Week 12 of the 2011 NFL season is chock-full of important divisional showdowns, some for your viewing pleasure and others because, well, they had to play 'em some time, didn't they?
While only some of them are bound to make for good games, they all carry some measure of intrigue within the context of the playoff picture and beyond.
Except for Arizona at St. Louis, so I'm going to do y'all (and myself) a favor by leaving that game off the list.
Houston Texans at Jacksonville Jaguars
Under most circumstances, this game would mean absolutely nothing and, as such, I'd advise you to avoid it like the plague. After all, the Texans are 7-3 and, as such, have all but sewn up the AFC South while the 3-7 Jaguars can't score points to save Blaine Gabbert's flowing locks, much less his life.
This one would've been a walkover had Matt Schaub not been careless enough to break his foot (because clearly, that sort of thing is intentional, right?) against the Buccaneers last Sunday.
And it still may be, seeing as how Arian Foster and Ben Tate are still healthy enough to run amok and Houston's defense has yet to step off the cliff from the elite.
But, with Matt Leinart taking over under center, you never know what might happen. There's always the chance that Jacksonville running back and human bowling ball Maurice Jones-Drew takes a blunt object to the back of Leinart's kneecaps mid-game to even the score a bit from their collegiate days, when Leinart's Trojans trounced MoJo's Bruins year after year as they were re-enacting the real story of Thanksgiving.
Still, look for the Texans to do just enough to escape swampy northern Florida with another "W."
Buffalo Bills at New York Jets
When Supreme Court Justice Louis Brandeis talked about the "race to the bottom" back in the late 1800s, I think he was talking about the battle between the Bills and the Jets for second-place in the AFC East. Both have summarily stunk of late, with New York losing its last two games and Buffalo dropping its last three and four out of five overall, including a 27-11 decision to Gang Green in Week 9.
Meanwhile, the Patriots have taken firm control of the situation and the Dolphins looked to be getting back in the thick of things before dropping a heart-breaker in Dallas on Thanksgiving Day.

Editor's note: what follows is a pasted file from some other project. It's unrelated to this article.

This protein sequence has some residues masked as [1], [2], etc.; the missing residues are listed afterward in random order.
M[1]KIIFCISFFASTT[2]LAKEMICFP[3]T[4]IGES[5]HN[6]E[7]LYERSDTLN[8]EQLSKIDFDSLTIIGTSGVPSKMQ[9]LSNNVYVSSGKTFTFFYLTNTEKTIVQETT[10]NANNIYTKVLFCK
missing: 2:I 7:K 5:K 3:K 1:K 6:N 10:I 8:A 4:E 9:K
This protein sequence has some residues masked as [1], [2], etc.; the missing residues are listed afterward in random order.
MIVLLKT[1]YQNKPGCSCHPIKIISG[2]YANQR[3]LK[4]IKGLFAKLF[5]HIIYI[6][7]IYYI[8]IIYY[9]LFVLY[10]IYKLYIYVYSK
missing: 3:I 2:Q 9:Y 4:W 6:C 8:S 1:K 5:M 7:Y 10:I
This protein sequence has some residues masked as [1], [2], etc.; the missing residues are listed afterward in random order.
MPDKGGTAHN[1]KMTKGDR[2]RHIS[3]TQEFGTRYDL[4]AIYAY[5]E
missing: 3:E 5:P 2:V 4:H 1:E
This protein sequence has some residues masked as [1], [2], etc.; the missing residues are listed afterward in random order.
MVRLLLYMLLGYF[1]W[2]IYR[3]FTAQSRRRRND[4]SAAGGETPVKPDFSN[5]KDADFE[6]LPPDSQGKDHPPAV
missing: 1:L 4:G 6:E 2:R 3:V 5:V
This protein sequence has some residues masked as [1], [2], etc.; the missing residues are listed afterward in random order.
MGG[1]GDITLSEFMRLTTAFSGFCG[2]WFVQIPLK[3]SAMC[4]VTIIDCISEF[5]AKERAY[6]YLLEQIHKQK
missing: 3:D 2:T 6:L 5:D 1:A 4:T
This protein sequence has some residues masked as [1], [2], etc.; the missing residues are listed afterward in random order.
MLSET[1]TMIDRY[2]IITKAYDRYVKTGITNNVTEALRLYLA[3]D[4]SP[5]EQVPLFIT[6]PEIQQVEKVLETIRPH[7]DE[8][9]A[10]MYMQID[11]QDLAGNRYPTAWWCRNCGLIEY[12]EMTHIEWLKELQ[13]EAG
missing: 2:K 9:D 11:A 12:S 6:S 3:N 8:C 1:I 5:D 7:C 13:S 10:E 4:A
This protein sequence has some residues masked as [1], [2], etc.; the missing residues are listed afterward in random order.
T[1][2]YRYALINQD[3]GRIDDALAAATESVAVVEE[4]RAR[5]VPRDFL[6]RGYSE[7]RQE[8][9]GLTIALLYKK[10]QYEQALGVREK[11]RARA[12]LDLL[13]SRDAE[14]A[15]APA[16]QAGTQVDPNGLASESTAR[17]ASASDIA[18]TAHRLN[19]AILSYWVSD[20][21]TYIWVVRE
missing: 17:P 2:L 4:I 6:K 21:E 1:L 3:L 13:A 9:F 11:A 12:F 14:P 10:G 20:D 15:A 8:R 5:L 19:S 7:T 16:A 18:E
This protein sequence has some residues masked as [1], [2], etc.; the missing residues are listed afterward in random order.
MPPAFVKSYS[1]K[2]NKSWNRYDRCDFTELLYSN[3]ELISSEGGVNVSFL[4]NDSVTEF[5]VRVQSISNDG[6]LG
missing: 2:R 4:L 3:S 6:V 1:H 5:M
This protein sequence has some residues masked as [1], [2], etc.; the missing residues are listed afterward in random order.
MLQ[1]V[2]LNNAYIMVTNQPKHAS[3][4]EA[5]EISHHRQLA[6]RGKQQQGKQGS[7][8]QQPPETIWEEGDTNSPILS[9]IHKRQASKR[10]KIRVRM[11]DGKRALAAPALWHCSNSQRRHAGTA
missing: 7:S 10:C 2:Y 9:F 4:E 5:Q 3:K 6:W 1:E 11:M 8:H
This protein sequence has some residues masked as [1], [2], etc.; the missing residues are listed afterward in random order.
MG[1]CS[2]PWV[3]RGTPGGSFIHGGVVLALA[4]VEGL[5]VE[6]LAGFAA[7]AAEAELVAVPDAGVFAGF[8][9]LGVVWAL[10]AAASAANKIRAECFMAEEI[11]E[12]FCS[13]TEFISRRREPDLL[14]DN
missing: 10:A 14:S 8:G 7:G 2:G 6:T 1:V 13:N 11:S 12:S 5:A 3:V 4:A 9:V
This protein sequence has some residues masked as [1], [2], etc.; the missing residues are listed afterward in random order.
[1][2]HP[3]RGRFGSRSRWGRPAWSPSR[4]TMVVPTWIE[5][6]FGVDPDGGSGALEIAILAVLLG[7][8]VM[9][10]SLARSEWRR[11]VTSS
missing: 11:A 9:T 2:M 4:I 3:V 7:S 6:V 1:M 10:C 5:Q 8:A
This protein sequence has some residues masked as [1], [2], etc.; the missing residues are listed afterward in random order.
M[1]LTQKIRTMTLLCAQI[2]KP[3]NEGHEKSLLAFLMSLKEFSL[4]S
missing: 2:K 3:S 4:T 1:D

Which leaves Mark Sanchez and Ryan Fitzpatrick to slog it out in the muddled middle, with each guy taking turns yelling at the other, "No, I'M the more disappointing quarterback!"
At least those two will have a chance to settle that score, though the Bills' defense is bad enough to make anyone with the ability to put projectile motion into practice look like Dan Marino these days.
And now that Fred Jackson's done for the year, the Bills' magical carriage hasn't turned into just any pumpkin, but the one you first tried to carve as a kid after nearly cutting off your own finger.
Yeah, it's that bad, folks. Even the Jets will be left shaking their heads, wondering where it all went wrong.
After chalking up another victory, naturally, and somehow hanging onto a Wild Card spot.
Cleveland Browns at Cincinnati Bengals
Before the season started, everyone and their mother thought the Browns would be the surprise playoff contender and the Bengals would be the ones busy upholding that great Buckeye State tradition living up to expectations by stinkin' up the joint.
Funny how things worked out. Instead, it's Colt McCoy who's looked like the overmatched rookie and Andy Dalton who's proven that his play on the field can be as hot as the fiery red hair underneath his helmet.
Neither of these teams puts up many points, but the Browns (oh, the Browns) have turned offensive ineptitude into a veritable art form. In fact, Cleveland has cracked the 20-point glass ceiling but once this season, against the winless Colts.
And against Cincy's D, one of the best in the NFL, I'd give Beavis and Butt-Head better odds of scoring.
Also, Cedric Benson has some sort of sycophancy for buttering up the Browns' porous run defense.
Makes him hit the hole faster, I suppose, or just makes snagging a playoff spot that much easier.
Denver Broncos at San Diego Chargers
It'd take more than a Tim Tebow miracle to turn the Chargers' tragic season around. Where once Qualcomm Stadium was just a graveyard of broken Super Bowl dreams, now it's become a disaster zone for all things Powder Blue.
And as nice a guy as Tebow seems to be, even he's not about to lend a helping hand to Norv Turner and Philip Rivers, not so long as his Broncos are in the thick of the race and he's trying (in vain) to impress John Elway.
Strangely enough, it's Rivers who could stand to learn a thing or two from Tebow in this one. San Diego's signal caller has accounted for 23 turnovers against just 16 total touchdowns while Tebow has tallied 10 touchdowns compared to just three giveaways.
The irony will hardly be lost on Broncos head coach John Fox, who's proven to be much more pragmatic than his southern California counterpart.
Then again, Fox is used to dealing with dreck under center, surviving in Carolina as long as he did with Jake Delhomme doing most of the heavy lifting.
But before we get too carried away showering Timmy with love and affection, let's not forget that Denver's defense has been the real star of the show, with the pass-rushing tandem of Elvis Dumervil and rookie Von Miller serving as the protagonists.
They'll be the ones causing most of the mayhem on the field, while Tebow will inevitably get all the credit for Denver improving to 6-5 on the season.
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